Mission Type: Orbiter
Launch Vehicle: Atlas-Agena D (no. 24 / Atlas D no. 5805 / Agena D no. AD159 / 6634)
Launch Site: Eastern Test Range / launch complex 13, Cape Canaveral, USA
NASA Center: Langley Research Center
Spacecraft Mass: 385.6 kg at launch
Spacecraft Instruments: 1) imaging system; 2) micrometeoroid detectors; and 3) radiation dosimeters
Spacecraft Dimensions: 2 m high, 5.2 m across with dish and omnidirectional antenna deployed
Spacecraft Power: Four solar panels; nickel-cadmium batteries for use in Moon's shadow
Maximum Power: 375 watts
Antenna Diameter: 1 meter (high-gain antenna)
Total Cost: $163 million (total for all 5 spacecraft in Lunar Orbiter program)
Deep Space Chronicle: A Chronology of Deep Space and Planetary Probes 1958-2000, Monographs in Aerospace History No. 24, by Asif A. Siddiqi
National Space Science Data Center, http://nssdc.gsfc.nasa.gov/
Solar System Log by Andrew Wilson, published 1987 by Jane's Publishing Co. Ltd.
Erik M. Conway, Historian, Jet Propulsion Laboratory
Lunar Orbiter 5 was the last in a series of highly successful missions to map the Moon for potential landing sites and conduct general observational surveys. Two days after a midcourse correction on 3 August, it entered lunar orbit at 16:48 UT. Initial orbital parameters were 196 x 6,040 kilometers at 85.0° inclination.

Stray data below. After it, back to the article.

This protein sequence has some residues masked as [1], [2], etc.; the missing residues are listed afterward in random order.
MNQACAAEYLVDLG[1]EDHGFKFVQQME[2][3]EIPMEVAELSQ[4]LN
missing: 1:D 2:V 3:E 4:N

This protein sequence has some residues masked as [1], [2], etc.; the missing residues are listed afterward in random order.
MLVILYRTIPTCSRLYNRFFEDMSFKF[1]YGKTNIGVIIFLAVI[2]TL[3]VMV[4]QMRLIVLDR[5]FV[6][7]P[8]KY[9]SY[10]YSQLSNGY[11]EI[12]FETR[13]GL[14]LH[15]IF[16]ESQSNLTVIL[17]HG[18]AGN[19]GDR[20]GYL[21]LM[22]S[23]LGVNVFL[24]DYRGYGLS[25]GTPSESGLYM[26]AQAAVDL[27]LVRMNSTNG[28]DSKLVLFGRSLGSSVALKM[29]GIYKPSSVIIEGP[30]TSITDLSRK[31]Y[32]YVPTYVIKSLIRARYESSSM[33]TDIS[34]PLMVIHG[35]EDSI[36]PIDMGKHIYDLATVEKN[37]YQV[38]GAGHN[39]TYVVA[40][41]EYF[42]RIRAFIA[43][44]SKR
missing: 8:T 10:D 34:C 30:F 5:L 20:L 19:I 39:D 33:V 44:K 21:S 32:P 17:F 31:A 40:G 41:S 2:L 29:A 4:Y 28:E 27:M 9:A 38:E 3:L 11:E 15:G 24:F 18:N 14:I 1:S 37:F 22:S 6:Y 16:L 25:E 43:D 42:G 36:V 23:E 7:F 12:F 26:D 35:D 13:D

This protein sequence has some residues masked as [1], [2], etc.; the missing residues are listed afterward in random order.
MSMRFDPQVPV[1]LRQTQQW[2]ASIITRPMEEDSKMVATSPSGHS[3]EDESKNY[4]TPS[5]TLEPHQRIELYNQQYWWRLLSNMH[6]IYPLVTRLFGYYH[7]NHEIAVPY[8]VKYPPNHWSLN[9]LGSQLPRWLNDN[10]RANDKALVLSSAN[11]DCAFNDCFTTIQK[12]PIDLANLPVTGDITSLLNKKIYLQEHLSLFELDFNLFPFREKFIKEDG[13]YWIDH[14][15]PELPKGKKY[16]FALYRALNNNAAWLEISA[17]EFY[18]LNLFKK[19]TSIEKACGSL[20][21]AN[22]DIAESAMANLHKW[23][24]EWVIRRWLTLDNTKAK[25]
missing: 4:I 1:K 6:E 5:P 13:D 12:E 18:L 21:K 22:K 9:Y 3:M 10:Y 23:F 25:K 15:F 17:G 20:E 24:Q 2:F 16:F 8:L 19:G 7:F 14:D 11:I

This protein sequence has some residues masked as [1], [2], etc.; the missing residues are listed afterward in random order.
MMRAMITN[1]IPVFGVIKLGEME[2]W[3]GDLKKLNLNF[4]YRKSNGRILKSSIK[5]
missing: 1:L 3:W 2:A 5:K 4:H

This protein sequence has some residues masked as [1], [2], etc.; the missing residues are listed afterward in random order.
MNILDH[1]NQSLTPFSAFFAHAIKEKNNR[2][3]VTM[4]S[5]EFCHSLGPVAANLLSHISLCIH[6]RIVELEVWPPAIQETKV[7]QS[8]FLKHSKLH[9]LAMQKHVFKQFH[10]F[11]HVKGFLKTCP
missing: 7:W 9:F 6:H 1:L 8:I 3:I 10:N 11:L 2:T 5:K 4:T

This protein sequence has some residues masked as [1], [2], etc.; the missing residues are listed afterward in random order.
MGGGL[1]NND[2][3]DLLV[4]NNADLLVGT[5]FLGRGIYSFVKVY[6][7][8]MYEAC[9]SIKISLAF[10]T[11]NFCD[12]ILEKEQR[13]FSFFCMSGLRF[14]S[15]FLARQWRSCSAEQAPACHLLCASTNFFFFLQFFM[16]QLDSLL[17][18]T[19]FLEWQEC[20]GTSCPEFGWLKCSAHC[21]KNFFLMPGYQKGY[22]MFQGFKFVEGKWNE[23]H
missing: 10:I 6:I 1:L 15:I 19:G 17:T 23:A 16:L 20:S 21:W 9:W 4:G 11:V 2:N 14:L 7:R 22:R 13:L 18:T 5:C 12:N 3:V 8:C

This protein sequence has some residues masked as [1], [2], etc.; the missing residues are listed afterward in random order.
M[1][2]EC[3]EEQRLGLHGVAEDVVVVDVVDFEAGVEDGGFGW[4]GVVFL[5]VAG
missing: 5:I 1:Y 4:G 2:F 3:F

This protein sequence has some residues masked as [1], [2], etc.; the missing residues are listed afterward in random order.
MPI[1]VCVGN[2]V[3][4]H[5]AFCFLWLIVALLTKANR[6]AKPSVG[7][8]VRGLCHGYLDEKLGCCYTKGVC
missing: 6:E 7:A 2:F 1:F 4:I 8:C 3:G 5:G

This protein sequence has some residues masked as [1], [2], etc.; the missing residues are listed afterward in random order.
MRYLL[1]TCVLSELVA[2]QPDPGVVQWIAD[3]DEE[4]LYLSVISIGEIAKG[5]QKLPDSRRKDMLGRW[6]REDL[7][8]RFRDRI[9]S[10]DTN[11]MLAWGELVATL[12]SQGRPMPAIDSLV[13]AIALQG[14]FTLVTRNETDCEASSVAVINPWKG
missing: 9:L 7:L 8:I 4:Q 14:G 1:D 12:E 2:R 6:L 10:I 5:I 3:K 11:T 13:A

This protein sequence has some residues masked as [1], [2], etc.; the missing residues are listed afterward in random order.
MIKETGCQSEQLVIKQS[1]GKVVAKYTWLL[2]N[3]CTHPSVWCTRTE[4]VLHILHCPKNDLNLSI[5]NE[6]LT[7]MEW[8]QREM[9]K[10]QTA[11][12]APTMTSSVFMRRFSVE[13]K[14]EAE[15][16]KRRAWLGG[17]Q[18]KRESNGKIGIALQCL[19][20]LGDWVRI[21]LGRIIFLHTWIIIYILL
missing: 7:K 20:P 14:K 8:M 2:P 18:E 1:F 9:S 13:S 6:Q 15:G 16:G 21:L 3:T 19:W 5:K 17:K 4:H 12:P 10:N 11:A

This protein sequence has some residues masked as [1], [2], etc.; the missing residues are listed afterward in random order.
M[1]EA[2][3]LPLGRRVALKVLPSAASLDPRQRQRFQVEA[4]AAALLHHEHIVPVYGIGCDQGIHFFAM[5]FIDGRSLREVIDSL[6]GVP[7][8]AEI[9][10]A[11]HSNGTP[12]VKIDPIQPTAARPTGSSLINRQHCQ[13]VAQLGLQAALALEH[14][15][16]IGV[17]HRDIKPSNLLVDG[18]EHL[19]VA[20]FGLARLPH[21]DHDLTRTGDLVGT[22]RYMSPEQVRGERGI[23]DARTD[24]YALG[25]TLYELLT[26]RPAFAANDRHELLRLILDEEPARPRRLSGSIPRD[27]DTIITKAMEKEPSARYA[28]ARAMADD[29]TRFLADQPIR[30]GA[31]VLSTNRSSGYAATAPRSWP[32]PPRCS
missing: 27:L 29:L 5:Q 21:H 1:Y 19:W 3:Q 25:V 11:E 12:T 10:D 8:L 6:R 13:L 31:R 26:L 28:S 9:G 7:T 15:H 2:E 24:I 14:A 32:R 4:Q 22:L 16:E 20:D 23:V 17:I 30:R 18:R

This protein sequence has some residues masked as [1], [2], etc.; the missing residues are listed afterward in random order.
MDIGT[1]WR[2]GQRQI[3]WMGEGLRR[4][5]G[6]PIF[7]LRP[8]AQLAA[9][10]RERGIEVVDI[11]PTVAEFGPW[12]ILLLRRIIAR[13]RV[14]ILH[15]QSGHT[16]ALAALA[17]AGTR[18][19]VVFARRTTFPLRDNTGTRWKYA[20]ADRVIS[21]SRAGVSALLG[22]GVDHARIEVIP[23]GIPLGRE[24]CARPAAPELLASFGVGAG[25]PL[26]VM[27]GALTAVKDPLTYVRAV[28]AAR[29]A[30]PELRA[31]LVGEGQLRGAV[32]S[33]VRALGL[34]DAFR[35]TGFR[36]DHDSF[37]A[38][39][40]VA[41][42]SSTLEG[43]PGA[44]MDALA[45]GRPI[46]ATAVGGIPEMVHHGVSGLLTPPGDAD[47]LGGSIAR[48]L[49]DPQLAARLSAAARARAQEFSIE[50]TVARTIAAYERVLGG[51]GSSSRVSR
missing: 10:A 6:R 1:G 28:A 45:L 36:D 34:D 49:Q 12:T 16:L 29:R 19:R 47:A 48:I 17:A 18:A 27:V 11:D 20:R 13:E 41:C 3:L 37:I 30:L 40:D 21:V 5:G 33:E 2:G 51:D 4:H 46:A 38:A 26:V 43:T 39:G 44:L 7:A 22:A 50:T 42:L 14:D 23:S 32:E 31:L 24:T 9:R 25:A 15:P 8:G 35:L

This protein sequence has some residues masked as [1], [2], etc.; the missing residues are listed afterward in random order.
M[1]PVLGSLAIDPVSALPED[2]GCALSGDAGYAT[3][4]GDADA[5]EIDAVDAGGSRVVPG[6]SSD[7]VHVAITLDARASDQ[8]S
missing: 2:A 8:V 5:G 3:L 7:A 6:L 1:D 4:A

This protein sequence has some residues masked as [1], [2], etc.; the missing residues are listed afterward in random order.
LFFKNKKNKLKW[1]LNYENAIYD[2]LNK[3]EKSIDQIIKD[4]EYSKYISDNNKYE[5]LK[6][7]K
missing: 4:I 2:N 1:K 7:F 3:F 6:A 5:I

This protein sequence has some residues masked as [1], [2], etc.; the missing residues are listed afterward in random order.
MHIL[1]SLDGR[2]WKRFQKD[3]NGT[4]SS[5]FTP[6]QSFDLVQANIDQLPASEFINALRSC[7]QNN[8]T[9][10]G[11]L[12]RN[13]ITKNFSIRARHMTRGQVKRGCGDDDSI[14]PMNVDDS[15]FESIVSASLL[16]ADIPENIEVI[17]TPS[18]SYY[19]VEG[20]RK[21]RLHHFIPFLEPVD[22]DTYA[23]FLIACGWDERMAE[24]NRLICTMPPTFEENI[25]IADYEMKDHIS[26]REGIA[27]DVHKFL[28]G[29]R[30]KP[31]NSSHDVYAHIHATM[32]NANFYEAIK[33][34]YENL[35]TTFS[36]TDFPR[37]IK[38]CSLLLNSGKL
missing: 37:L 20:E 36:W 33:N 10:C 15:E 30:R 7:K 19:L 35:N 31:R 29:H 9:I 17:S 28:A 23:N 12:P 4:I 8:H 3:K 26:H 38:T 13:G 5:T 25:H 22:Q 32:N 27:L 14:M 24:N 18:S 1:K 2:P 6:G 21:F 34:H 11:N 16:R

The spacecraft photographed 36 different areas on the near side and mapped most of the far side via a set of 212 frames during its first month in orbit. These included five potential Apollo landing sites as well as possible targets for Surveyor missions. Controllers also extensively used the spacecraft to map the Moon's gravitational field in order to predict orbital perturbations on future lunar orbital missions.
The probe also obtained spectacular high-quality photos of Earth showing Africa and the Middle East. Lunar Orbiter 5 was commanded to land on the lunar surface and did so at 0° north latitude and 70° west longitude on 31 January 1968. In total, the five Lunar Orbiters photographed 99 percent of the lunar surface.